Taking precautions to avoid ticks, Lyme

I never even knew I’d been bitten by a tick. It was early July in 2010 and I woke up one morning during a heat wave to a powerful headache. My joints, especially my knees, felt like I’d just run a marathon, and by the end of the day I was breaking out in cold sweats and even shivering.

Thinking I had a summer version of the flu, or a bad cold, my wife grabbed me a supply of cold medications, and after a few days I was feeling a little better. Then, I noticed a series of red blotches on my legs, arms and back. They were warm to the touch. I knew right then that I had Lyme disease.

A visit to the doctor’s office netted a prescription of doxycycline, the common antibiotic used to battle early stage Lyme. I immediately began to feel better, but the headaches, especially mid-day, lasted for several months. A specialist I’d visited toward the end of my treatment said that would happen. He also said I may feel ongoing effects.

I’m not sure if it’s an aging body or leftover Lyme, but since my diagnosis, hot weather does not appeal to me the way it used to. I sweat easily and have to constantly remind myself to stay hydrated. I also make a solid effort to ward off ticks.

It seems as though this is a bad year in the Northeast for the pesky arachnids. Actually, it seems like that every year. On top of that, national news stories are surfacing about other tick-borne diseases like Anaplasmosis, Babesiosis and the Powassan Virus, which have everyone on high alert.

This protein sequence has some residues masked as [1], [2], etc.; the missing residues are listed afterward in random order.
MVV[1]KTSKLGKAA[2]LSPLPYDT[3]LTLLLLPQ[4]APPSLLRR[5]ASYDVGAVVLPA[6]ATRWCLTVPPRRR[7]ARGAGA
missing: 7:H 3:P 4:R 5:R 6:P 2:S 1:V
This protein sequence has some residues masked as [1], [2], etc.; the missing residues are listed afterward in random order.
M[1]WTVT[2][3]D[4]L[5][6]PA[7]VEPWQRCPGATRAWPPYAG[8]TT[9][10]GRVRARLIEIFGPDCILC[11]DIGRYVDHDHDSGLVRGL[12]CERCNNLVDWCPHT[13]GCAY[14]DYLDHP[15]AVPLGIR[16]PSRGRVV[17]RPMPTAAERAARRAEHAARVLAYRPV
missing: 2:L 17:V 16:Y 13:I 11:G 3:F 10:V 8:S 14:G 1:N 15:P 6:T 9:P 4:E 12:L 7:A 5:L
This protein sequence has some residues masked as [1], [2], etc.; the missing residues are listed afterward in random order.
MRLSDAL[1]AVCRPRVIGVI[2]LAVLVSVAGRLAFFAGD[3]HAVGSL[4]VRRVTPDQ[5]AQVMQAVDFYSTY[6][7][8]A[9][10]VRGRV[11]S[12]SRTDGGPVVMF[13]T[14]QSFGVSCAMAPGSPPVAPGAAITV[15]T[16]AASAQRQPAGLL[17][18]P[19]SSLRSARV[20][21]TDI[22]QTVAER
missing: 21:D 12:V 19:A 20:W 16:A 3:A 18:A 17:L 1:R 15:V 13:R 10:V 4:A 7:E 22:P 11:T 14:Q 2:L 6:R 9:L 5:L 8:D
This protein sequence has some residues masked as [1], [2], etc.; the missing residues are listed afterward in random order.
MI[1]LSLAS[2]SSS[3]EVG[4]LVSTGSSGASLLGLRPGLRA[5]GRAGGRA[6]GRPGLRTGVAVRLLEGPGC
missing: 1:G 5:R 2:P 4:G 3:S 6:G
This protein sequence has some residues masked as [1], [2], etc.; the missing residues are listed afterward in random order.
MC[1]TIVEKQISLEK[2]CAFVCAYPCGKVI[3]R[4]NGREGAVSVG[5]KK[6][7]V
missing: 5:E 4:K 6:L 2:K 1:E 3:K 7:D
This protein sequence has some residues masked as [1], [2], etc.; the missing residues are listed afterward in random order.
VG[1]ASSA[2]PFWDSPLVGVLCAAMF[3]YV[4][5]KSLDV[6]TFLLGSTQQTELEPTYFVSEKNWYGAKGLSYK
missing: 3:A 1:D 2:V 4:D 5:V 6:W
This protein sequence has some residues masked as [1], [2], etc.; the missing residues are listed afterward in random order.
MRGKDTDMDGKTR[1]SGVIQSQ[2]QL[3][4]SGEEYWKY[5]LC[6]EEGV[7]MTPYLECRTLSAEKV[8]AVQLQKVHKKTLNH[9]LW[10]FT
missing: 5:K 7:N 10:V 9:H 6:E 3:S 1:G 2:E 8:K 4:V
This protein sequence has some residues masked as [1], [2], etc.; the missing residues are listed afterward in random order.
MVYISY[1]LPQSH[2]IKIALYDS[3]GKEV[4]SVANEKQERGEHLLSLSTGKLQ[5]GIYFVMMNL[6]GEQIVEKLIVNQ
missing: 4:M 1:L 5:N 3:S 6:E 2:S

I take a lot of precautions when it comes to ticks, and can only hope it’s enough. I start with the clothing I wear during turkey season, working on my gardens and doing chores around my property. I spray these clothes with a Permethrin-based spray, doing so every couple of weeks. I do the same with my hunting clothes in the fall. I don’t like using chemicals, at all, but I hate being a carrier of Lyme.

I also use temporary sprays anytime I’m outdoors, say on a hike, a camping trip and especially any summer scouting I may do in the woods. Once I’m done I get these clothes hung back up outside, look myself over and take a hot shower. Pets, too, are a problem and should be checked before they come in the house or enter your vehicle. The bottom line is that you don’t want ticks from your pets crawling around your car or home as they could easily wind up on you.

It is sad that it has come to this, but the days of sitting around on the lawn, walking in the woods or even kids playing in fall leaves can now come with a price if precautions are not taken. This time of year is very critical as the blacklegged tick, and its cousins, are out there in their nymph stages ready to wreak havoc on unsuspecting victims.

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